Acceptability of Universally Offered Gonorrhea and Chlamydia Screening

This study is an exploration of adolescent and parent or guardian attitudes about benefits and barriers to universally offered gonorrhea and chlamydia screening and modalities for assessing interest in screening in the pediatric emergency department | Annals of Emergency Medicine

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Methods: A convenience sample of forty 14- to 21-year-olds and parents or guardians of adolescents presenting to an urban and community pediatric ED with any chief complaint participated in individual, semistructured, confidential interviews. Topics included support of universally offered gonorrhea and chlamydia screening, barriers and benefits to screening, and modalities for assessing interest in screening. Data were analyzed with framework analysis.

Results: Almost all adolescents (37/40; 93%) and parents (39/40; 98%) support offering ED gonorrhea or chlamydia screening. Benefits included earlier diagnosis and treatment, convenience and transmission prevention (cited by both groups), and improved education and long-term health (cited by parents/guardians). Barriers included concerns about confidentiality and cost (cited by both groups), embarrassment (cited by adolescents), and nondisclosure to parents or guardians (cited by parents/guardians). Adolescents preferred that the request for gonorrhea or chlamydia screening be presented in a private room, using tablet technology. Both groups noted that the advantages to tablets included confidentiality and adolescents’ familiarity with technology. Adolescents noted that tablet use would address concerns about bringing up gonorrhea or chlamydia screening with clinicians, whereas parents or guardians noted that tablets might increase screening incidence but expressed concern about the lack of personal interaction.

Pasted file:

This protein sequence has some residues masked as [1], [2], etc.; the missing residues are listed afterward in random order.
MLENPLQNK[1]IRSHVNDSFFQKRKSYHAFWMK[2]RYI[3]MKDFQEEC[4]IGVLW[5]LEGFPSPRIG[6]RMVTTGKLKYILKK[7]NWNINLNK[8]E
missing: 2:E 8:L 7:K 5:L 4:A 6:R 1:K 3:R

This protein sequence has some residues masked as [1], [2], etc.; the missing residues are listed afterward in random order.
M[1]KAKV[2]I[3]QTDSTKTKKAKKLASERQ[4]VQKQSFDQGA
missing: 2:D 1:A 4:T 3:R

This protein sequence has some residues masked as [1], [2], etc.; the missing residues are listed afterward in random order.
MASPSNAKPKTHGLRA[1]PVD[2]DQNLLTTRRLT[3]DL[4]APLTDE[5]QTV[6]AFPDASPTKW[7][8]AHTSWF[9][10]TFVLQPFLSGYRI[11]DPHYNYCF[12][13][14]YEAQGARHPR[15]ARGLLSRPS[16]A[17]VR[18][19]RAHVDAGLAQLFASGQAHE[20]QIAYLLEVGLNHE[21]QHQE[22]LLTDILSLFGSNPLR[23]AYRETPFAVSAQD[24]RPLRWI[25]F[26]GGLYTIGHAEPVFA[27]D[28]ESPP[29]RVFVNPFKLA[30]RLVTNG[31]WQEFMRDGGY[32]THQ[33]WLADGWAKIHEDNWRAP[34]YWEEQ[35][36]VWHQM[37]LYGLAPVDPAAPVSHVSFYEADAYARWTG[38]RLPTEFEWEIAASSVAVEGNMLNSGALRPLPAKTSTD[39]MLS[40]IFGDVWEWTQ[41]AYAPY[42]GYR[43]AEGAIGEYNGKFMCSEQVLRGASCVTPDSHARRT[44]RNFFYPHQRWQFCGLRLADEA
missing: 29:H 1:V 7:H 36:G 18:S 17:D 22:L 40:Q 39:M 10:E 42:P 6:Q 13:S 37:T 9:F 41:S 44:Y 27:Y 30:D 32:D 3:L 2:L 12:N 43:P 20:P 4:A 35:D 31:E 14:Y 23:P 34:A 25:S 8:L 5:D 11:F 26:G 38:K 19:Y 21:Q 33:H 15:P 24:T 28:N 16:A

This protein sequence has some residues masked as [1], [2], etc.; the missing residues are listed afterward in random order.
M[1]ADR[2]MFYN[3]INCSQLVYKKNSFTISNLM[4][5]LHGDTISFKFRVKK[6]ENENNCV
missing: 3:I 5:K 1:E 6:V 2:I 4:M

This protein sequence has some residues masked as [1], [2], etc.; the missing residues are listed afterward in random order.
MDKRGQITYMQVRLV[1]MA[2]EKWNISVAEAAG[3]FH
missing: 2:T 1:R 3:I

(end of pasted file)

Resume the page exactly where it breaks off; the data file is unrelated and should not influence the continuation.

Conclusion: Universally offered gonorrhea and chlamydia screening in a pediatric ED was acceptable to the adolescents and parents or guardians in this study. Offering a tablet-based method to assess interest in screening may increase participation.

Full reference: Reed, J.L. et al. (2017) A Qualitative Analysis of Adolescent and Caregiver Acceptability of Universally Offered Gonorrhea and Chlamydia Screening in the Pediatric Emergency Department. Annals of Emergency Medicine. DOI:10.1016/j.annemergmed.2017.04.017.

Educating Emergency Department Registered Nurses in Screening, Brief Intervention and Referral to Treatment

Mitchel, A.M. et al. International Emergency Nursing. Published online: December 17 2016

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Highlights

  • SBIRT has been shown to be effective in reducing risky alcohol consumption.
  • Patients trust nurses, underscoring nurses’ ability to have a positive impact.
  • EDRNs can increase their knowledge and attitudes to routinely screen patients for risky substance use.
  • SBIRT training and educational reinforcement is key for continued implementation.

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Influence of alcohol and other substances of abuse at the time of injury among patients in a Norwegian emergency department

Bakke, E. et al. BMC Emergency Medicine. Published online: 8 June 2016

5393-2Background: The presence of alcohol or other substances of abuse in blood or urine from injured patients is often used as a proxy for substance influence at the time of injury. The aim of this study was to obtain an estimate of substance influence at the time of injury based on blood concentrations of alcohol and other substances of abuse, and to explore the relationship between the substance prevalence at the time of admittance to the hospital and the actual influence at the time of the injury.